#define WIN32_LEAN_AND_MEAN      // Exclude rarely-used stuff from Windows headers

#include <windows.h>
1
  • This fixed both my x86 and x64 builds. I needed to add these lines before #include <WinUser.h>. Commented Jan 14, 2020 at 21:58
12

If you are using Resharper make sure it does not add the wrong header for you, very common cases with ReSharper are:

  • #include <consoleapi2.h
  • #include <apiquery2.h>
  • #include <fileapi.h>

UPDATE:
Another suggestion is to check if you are including a "partial Windows.h", what I mean is that if you include for example winbase.h or minwindef.h you may end up with that error, add "the big" Windows.h instead. There are also some less obvious cases that I went through, the most notable was when I only included synchapi.h, the docs clearly state that is the header to be included for some functions like AcquireSRWLockShared but it triggered the No target architecture, the fix was to remove the synchapi.h and include "the big" Windows.h.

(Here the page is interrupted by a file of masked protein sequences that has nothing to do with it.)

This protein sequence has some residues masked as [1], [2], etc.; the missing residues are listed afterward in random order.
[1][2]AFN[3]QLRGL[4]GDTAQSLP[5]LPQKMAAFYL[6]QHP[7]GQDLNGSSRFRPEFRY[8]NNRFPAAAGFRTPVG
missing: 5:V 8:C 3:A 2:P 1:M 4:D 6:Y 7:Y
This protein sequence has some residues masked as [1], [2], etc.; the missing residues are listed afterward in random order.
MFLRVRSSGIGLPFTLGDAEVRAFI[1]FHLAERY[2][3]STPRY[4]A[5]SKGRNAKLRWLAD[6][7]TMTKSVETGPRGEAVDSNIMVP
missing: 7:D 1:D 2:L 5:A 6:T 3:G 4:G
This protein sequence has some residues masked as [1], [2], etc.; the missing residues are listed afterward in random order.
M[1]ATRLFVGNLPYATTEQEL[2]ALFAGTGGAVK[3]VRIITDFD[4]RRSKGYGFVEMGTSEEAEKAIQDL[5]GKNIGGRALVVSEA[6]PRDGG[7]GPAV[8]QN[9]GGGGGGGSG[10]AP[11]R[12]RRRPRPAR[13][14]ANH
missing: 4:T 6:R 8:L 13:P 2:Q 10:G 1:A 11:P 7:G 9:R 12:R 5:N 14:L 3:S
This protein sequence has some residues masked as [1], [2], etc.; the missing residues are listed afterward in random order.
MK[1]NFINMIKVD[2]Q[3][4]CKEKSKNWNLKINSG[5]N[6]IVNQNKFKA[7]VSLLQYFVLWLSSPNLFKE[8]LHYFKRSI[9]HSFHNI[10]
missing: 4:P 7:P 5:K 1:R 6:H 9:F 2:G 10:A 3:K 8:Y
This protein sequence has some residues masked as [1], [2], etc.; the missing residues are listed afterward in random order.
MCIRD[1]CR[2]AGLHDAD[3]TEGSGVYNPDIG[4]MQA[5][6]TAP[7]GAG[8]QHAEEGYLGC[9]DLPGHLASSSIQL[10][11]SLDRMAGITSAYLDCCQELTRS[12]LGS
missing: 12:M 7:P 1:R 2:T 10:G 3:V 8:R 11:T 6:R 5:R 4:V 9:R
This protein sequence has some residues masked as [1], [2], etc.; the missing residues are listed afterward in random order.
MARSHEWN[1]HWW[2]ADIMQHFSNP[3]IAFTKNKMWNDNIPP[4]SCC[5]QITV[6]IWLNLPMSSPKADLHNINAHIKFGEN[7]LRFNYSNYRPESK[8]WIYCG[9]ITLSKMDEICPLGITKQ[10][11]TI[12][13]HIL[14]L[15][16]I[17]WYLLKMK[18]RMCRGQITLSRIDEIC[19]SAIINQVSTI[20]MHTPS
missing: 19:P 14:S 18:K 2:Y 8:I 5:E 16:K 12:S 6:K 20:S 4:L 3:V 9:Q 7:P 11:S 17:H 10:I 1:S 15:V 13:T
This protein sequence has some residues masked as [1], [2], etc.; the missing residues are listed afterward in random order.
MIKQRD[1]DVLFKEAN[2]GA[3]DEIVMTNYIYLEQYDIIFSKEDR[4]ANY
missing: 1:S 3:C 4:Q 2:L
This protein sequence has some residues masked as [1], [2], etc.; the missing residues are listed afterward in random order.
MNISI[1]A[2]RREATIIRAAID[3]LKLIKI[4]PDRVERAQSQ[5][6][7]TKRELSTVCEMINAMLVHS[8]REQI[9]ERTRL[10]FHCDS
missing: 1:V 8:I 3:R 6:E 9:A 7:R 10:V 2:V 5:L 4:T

The Windows.h is huge, it defines macros(many of them remove the No target arch error) and includes many other headers. In summary, always check if you are including some header that could be replaced by Windows.h because it is not unusual to include a header that relies on some constants that are defined by Windows.h, so if you fail to include this header your compilation may fail.

1
  • 2
    Thank you. I include windows.h to replace WinBase.h and fileapi.h. Commented Jul 30, 2021 at 8:42
6

windows 10x64 pro build 19044.1586

My case was in order of .h files

Like this is dosen't work

#include <processthreadsapi.h>
#include <iostream>
#include <windows.h>

But works like this

#include <windows.h>
#include <iostream>
#include <processthreadsapi.h>
5

_WIN32 identifier is not defined.

use #include <SDKDDKVer.h>

MSVS generated projects wrap this include by generating a local "targetver.h"which is included by "stdafx.h" that is comiled into a precompiled-header through "stdafx.cpp".